Jeffers, A., & Moriarty, G., eds. 2017, Culture, Democracy and the Right to Make Art: The British Community Arts Movement, London

Watch your language

‘The critique of language cannot evade the fact that our words commit us and that we must be true to them. Wrongly naming a thing is to add to the misery of this world.’

Albert Camus[1]

Language is fundamental to what human beings are and do. With it we construct, share and contest different versions of reality. It is a key to holding and transferring knowledge, as I’m doing here. There are other way of doing that, of course: knowledge can be experiential, and there are languages without words, like music. Art is fundamental to human beings because it is a language system open to all our senses and therefore all available ways of making and communicating meaning.

Art has its own language, or rather languages. Visual artists share much professional and technical language, but some terms and concepts are meaningful only to sculptors, engravers or graphic designers. Participatory art also has a language that reflects its practice and preoccupations, and which is therefore constantly evolving alongside the things that it describes. It influences and is influenced by other languages it has contact with and words are carried from one sphere to another, changing their sense in new contexts. Where I began my life in community arts, people generally understood a ‘workshop’ as a building with tools where cars were repaired. Since then, the word has become familiar in other uses and most of us now interpret the word according to context. ‘Come to the workshop’ can mean several things.

Participatory artists need their own professional language (others might call it discourse or jargon) to talk about their work. It enables them to understand, interpret and share their experience in the context of the ideas that motivate them. This website is an example of that language in everyday use. It’s written principally for people who already have some familiarity with the practice, concepts and therefore language of participatory art. People involved in the same professional work need a language in which to debate ideas and experiences, so they use terms that are unfamiliar or confusing to outsiders. They make assumptions and use short cuts that can sound like code. To anyone who has to applying for funding from Arts Council England, the phrase ‘the NPO Portal opens tomorrow’ is essential, but to everyone else it sounds like science fiction. Still, every professional language has its limits. However carefully I try to write in an open, accessible way, this text will be understood differently by every reader, according to their own experience and their familiarity with the discourse of participatory art.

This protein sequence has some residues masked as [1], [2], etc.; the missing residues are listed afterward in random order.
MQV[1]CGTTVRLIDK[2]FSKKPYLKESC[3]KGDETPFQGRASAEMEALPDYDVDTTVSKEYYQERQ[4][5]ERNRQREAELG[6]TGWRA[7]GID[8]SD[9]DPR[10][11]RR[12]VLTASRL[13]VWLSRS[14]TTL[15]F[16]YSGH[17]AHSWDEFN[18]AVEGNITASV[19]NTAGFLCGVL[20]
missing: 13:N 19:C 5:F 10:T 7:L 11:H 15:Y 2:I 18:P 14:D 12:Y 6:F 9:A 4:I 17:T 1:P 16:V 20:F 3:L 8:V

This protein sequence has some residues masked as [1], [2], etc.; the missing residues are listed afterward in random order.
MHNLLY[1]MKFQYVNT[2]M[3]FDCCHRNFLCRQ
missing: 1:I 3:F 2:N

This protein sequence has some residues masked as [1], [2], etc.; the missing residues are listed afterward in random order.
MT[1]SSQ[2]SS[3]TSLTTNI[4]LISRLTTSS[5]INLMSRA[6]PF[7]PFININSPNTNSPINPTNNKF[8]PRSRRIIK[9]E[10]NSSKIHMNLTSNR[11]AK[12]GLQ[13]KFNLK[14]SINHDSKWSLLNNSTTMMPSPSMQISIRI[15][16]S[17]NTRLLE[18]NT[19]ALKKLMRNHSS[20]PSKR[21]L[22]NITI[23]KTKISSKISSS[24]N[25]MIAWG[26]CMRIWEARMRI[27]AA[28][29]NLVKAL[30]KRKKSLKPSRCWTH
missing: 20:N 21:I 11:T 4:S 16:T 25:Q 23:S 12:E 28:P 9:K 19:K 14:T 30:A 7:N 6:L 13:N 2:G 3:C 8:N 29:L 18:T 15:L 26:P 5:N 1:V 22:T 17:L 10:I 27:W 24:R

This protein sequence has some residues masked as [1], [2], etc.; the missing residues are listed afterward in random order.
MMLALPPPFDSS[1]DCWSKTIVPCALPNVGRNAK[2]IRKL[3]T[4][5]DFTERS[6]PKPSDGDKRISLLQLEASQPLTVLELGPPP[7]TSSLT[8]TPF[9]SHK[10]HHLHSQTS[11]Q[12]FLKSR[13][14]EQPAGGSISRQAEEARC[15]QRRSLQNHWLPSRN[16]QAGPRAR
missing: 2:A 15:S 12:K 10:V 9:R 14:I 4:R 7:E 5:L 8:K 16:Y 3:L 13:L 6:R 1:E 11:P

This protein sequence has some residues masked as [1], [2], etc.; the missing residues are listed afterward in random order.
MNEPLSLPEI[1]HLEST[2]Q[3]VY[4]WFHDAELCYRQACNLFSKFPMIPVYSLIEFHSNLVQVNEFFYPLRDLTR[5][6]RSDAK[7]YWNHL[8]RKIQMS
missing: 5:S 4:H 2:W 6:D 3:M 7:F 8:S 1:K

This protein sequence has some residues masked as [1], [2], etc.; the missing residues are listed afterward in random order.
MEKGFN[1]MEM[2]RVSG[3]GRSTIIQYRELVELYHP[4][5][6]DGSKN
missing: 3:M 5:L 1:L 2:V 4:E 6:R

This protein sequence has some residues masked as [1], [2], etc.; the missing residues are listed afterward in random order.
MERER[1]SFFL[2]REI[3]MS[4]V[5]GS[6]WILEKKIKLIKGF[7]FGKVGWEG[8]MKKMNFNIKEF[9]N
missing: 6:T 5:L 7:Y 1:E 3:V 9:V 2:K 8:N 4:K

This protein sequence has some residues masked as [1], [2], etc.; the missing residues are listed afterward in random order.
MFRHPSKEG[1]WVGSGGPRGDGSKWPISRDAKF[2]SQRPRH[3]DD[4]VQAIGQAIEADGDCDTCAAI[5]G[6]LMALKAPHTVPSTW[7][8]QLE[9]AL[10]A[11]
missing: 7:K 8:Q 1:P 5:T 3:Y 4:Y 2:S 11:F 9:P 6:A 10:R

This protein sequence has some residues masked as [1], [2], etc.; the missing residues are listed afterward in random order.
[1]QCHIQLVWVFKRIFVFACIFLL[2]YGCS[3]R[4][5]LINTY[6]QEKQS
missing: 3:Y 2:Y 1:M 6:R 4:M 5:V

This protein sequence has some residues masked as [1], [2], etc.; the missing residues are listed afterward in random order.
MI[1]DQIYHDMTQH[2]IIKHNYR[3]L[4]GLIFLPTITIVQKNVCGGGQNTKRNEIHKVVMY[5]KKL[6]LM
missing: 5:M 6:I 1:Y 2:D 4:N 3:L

It becomes more difficult when people try to speak about their practice to people who may know little or nothing about it. Then the professional language that facilitates an internal discourse can become misleading or alienating. It can prevent rather than enable communication. I’m sure the problem arises in other professions, but it is especially tricky for participatory artists because they are often having simultaneous conversations with completely different groups. On the one hand, they talk with donors and policymakers about the value of their work in relation to various socio-cultural objectives. On the other, they talk to people who – almost by definition – are not familiar with the language of art and who might also be vulnerable or otherwise disempowered.

Participatory artists frequently stand between the powerful and the powerless and face both ways. It is an ambiguous, delicate position dangerously open to hypocrisy. It also confers a good deal of power because only those in the middle see the whole. The language they use to describe it is very important. It was this power, facilitated by a slippery use of language, that I had in mind when I wrote 20 years ago, about the need for clear ethical principles.

Unclear, unexpressed objectives allow a projec­t’s sponsors and managers, consciously or not, to speak of different values to different constituencies and work to unstated agendas, with the ef­fect of disempowering participants.[2]

Whose language is being used, when, where and why, are therefore fundamental issues in participatory art. I’ve discussed before how problematic the terms ‘impact’ and ‘delivery’ can be, but knowing that is not enough. As the philosopher, Albert Camus, wrote, our words commit us. Artists working with people, more than most, need to be aware of their commitments.

 

Sources

[1]      ‘La critique du langage ne peut éluder ce fait que nos paroles nous engagent et que nous devons leur être fidèles. Mal nommer un objet, c’est ajouter au malheur de ce monde.’ Albert Camus, ‘Sur une philosophie de l’expression’ Œuvres complètes, Volume 1, page 908, Paris 2006

[2]      Matarasso, F., 1997, Use or Ornament? The Social Impact of Participation in the Arts, Stroud, p.88